Labs polish your craft of screenplay writing
Noted actress Geethu Mohandas started her filmmaking journey with Kelkkunnundo, an award-winning Malayalm short film. Her first feature, Liar’s Dice, won two National Awards and was India’s Official entry for the 87th Academy Awards.
Currently in the process of completing her second script, which was part of the Drishyam Sundance Institute Screenwriters’ Lab 2015, the filmmaker speaks to Pandolin about the genesis of her next film and shares the experience of being part of the Lab.
What prompted you to apply for the Drishyam Sundance Institute Screenwriters’ Lab?
Firstly, I have never attended a Lab before and I feel that a lab offers immense knowledge about writing and its craft for first and second time filmmakers. We were not aware of who the other fellows or the mentors were and I thought it was quite exciting to be in such a space, unlearn what you know about screenwriting and see how it challenges you. Also, I was exposed to it (Lab) because Liar’s Dice was in competition at Sundance so I know everybody who is involved in it and they had requested me to submit my next screenplay which would be under consideration for the Lab.
What was the selection procedure for the Lab?
They have screenplays coming to them from all over the world and India as well. They basically zero in on the top 7 finalists, who they think have maximum potential with their screenplay and the fact that they see those (screenplays) materialising. Such candidates are chosen and given the opportunity to be mentored.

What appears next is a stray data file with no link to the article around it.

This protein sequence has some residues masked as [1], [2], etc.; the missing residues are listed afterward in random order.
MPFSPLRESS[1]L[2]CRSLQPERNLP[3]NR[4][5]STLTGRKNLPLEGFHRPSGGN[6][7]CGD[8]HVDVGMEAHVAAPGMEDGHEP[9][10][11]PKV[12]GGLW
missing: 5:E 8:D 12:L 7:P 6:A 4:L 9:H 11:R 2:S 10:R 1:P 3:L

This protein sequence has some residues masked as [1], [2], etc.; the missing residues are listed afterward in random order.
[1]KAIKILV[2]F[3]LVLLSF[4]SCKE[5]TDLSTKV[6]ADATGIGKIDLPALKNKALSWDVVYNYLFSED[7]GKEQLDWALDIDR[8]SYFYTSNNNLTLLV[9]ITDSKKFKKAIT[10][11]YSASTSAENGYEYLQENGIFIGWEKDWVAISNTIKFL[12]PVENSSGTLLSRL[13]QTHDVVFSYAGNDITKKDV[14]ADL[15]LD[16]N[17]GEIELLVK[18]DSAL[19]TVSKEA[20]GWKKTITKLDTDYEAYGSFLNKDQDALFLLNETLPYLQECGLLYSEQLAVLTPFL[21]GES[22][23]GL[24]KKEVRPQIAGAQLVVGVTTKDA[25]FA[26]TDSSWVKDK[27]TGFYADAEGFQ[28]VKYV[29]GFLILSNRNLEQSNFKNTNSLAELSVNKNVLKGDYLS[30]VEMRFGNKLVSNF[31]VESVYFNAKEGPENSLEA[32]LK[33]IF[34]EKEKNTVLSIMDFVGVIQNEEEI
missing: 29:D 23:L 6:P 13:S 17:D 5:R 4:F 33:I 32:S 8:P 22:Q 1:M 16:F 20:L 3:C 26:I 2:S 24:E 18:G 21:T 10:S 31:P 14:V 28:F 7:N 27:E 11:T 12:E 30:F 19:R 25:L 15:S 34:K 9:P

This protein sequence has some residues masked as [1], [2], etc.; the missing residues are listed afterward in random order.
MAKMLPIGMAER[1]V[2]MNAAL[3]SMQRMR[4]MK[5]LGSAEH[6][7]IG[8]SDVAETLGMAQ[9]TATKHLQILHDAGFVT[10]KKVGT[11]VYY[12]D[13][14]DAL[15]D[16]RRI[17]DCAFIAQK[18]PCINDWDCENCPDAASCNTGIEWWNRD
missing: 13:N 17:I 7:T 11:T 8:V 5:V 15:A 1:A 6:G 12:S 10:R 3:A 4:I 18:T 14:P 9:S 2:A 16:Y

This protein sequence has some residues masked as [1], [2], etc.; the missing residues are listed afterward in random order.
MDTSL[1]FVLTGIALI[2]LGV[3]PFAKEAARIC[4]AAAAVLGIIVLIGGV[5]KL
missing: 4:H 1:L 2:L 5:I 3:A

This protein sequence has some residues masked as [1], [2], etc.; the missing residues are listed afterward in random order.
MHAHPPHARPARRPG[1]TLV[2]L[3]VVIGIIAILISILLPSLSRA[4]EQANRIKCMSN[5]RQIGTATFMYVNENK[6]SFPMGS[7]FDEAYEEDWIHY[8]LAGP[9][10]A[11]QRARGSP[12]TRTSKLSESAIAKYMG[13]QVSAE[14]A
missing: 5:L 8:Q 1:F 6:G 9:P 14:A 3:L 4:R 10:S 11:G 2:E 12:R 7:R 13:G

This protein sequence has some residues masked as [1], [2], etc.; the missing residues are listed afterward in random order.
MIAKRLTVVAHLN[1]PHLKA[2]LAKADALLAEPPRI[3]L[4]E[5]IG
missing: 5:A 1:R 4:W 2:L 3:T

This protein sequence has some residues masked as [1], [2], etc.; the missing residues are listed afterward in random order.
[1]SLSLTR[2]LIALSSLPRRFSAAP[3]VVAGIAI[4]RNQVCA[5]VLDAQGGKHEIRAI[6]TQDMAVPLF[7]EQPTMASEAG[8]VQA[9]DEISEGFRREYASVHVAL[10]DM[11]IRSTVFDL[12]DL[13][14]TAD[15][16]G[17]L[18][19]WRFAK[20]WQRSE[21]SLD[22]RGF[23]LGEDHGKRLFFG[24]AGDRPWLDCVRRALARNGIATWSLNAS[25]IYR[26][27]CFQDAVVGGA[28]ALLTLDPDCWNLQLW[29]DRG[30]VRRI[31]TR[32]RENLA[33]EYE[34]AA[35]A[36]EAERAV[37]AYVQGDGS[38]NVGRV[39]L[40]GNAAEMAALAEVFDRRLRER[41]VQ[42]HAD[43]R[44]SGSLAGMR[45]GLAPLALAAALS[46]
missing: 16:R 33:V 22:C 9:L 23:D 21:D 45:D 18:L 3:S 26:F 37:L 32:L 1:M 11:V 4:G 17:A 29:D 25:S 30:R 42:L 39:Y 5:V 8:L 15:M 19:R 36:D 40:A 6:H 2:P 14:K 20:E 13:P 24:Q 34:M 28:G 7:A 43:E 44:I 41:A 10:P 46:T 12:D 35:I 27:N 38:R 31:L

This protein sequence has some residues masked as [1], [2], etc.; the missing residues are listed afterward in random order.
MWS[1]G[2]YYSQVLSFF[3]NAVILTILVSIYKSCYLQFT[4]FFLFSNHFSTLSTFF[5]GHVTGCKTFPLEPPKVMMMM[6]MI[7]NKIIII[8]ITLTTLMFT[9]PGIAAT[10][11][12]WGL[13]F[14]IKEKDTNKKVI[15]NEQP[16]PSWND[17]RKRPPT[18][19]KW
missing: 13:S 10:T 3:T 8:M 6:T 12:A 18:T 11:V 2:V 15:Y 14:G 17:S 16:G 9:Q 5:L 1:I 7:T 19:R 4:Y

Overall, what are your views on the initiative as a whole – Drishyam Films collaborating with Sundance Institute to give filmmakers this novel opportunity?
I think it is absolutely fantastic. It is a very good thing that they are helping independent filmmakers like us realize our dreams and nurture them. The tie up with Drishyam was amazing because it was so well organized. Drishyam has an amazing background to independent cinema and their works have been on the global platform. They understand this business and the genre, the place that we (filmmakers) are coming from and they understand the struggle. It is important to have somebody with that kind of a vision to support the Lab and not just somebody with a lot of money. Manish Mundra and Drishyam are the right partners to be collaborating with Sundance because it gives us hope that even in the future, possibly, our films will be noticed as well.
The creative advisers comprised a mix of Indian and International filmmakers. Has this mix helped in getting a global perspective to the script?
Yes, definitely. There were filmmakers from India and abroad who were a part of it. However, I’m telling a very Indian story, so somewhere down the line, I felt that the mentors from here (India) could relate more to what I’m saying and connect to the emotional quotient of the story. But cinema has a very universal language, and I realized that what I wanted to tell was conveyed even to the international mentors. The diversity of responses we got was the most exciting part. There were things that the mentors said that can go against what I believe in, about the film. But the whole idea is to be very receptive to suggestions, listen to what they have to offer, and take what you want. Because nothing is written on stone and I don’t think anyone can tell me my script better than myself.